Air pollution and stunting: evidence from Indonesia

Fine particles harm children's physical, cognitive and emotional development  

  • 25th November 2021
  • 3 minute read
Photo: Courtesy of Muhammad akis dharmaputra/EyeEm/Adobe Stock

Indonesia’s Ministry of Health estimates that stunting affects 32% of the country’s children under the age of 5. Recent research by Vital Strategies reinforces the evidence that air pollution significantly increases the risk of stunting. The risk begins in the womb as mothers inhale PM2.5 – fine particulate matter, less than 2.5 microns in diameter, the most dangerous form of air pollution – and it continues throughout childhood (Vital Strategies, 2021).

Beyond diminished height and physical development, stunting has long-term impacts on children and their communities, including impaired cognitive and social- emotional development and reduced economic productivity. Our research adds to the weight of global studies linking air pollution to a variety of health impacts at different life stages – from pre-term births and lower birthweight (Bose et al., 2018; Bekkar et al., 2020), to childhood lower respiratory infections and lung diseases, and lifelong increased risks of chronic respiratory illness, cardiovascular disease and diabetes (Vital Strategies and UNICEF, 2018).

Indonesia is the country with the highest burden of disease due to poor air quality levels in South East Asia. Air pollution caused an estimated 190,000 deaths in 2019, and that is before considering the added impact of haze episodes due to pollution from regional forest fires. The impact is likely to be significant: a study following a cohort of children whose mothers were pregnant during the 1997 fires found that they were on average 3.4 cm shorter than their peers at age 17 (Tan-Soo and Pattanayak, 2019).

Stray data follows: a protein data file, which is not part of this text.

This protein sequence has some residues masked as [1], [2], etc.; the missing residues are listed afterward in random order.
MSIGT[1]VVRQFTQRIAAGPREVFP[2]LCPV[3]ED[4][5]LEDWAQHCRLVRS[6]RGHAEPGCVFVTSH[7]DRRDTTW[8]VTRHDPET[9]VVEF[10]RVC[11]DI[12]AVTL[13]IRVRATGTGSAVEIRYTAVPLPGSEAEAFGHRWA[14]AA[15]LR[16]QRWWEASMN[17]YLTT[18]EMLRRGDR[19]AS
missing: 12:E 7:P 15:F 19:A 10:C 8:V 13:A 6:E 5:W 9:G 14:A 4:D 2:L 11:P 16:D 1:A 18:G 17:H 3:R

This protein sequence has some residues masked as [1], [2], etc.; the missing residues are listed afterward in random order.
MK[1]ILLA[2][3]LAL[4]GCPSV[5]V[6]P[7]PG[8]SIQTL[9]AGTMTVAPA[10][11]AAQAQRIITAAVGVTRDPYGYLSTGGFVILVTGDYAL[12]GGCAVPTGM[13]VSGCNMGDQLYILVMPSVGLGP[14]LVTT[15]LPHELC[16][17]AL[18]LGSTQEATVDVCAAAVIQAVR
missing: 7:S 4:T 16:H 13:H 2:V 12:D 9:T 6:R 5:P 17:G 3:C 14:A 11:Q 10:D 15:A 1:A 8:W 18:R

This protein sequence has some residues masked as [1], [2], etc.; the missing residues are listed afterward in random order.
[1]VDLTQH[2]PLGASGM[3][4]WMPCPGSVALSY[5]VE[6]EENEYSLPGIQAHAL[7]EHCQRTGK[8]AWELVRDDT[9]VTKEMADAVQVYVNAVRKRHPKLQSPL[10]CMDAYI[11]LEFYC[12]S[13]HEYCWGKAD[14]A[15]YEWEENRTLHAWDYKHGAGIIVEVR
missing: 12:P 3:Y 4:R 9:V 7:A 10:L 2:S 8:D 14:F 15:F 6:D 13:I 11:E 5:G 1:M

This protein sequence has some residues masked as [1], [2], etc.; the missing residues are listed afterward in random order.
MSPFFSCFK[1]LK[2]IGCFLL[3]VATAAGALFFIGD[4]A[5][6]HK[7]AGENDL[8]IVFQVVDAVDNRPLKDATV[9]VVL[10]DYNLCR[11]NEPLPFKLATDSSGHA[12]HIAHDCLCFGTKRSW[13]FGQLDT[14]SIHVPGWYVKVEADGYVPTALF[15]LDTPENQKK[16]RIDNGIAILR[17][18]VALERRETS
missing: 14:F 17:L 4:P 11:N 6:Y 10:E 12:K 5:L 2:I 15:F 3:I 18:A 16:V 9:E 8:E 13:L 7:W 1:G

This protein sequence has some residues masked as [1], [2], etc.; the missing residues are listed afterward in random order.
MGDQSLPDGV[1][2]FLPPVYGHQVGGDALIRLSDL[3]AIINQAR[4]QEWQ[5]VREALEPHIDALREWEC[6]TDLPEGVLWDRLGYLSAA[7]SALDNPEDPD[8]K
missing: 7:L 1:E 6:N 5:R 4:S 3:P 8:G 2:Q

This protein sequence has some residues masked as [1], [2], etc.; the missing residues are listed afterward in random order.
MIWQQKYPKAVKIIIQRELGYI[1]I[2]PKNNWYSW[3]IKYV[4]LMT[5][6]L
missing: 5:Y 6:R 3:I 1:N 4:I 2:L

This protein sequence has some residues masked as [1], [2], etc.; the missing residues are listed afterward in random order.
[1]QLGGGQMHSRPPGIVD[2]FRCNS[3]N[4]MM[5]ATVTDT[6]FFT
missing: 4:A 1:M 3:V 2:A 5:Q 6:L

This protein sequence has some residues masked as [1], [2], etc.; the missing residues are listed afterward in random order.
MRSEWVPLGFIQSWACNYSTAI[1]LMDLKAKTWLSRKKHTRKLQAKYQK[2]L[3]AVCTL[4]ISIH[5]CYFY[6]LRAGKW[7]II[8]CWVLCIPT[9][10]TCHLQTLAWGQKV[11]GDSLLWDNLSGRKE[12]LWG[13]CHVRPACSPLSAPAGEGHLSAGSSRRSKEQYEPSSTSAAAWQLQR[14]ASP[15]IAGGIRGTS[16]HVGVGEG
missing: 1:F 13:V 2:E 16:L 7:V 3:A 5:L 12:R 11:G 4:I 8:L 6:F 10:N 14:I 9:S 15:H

‘The risk begins in the womb as mothers inhale PM2.5, the most dangerous form of air pollution – and it continues throughout childhood.’

Young children living in many low- or middle-income countries are disproportionately affected by PM2.5 pollution, in part because it is common to use solid fuels for cooking or heating: infants and toddlers spend much of their time with their mothers, often in close proximity to the stove. But whether it comes from stoves, traffic, industry or tobacco, PM2.5 pollution has similar chemical composition and is expected to have similar adverse effects on child health.

Child health as a climate advocacy lever

Funded by UNICEF, Vital Strategies is currently conducting an impact assessment study on the health and economic burden of air pollution in Indonesia under various future scenarios, and the health and economic benefits of actions to control pollution. Preliminary results suggest that the current national policy landscape would not be enough to reverse troubling trends in air quality in Indonesia by 2030. This will result in an increasingly heavy toll on the health of children and adults, and on the economy.

The societal benefits of accelerating clean air cut across many Sustainable Development Goals. However, communication around emissions is frequently focused on the long-term damage to the planet rather than immediate risks to human health. Most strategies to reduce emissions have short-term benefits for child health in particular. This can serve as an advocacy lever to motivate and prioritise personal, community, and governmental action.

‘The societal benefits of accelerating clean air cut across many Sustainable Development Goals.’

Policies designed to mitigate climate change should include indicators for air quality and health, which consider issues of equity given differences in those who are most vulnerable and likely to be affected. Similarly, investments in clean air should be integrated into strategies to improve children’s health.

We urgently need better data to inform policy solutions, and collaborative public and private investment in clean fuels and emission-reduction technologies. Effective action can not only mitigate climate change in the long term, but reduce the immediate risk of stunting for millions of children in Indonesia and around the world.

Source: Vital Strategies

All references can be found in the PDF version of the article.


Sumi Mehta Senior Epidemiologist, Vital Strategies


Vivian Pun Air Pollution Epidemiologist, Vital Strategies


Luciana Vasconcelos Technical Advisor of Epidemiology and Public Health, Vital Strategies


Hannah Machado Projects Manager, Vital Strategies


Topics Air pollution Children Data Environment Health Policy Research

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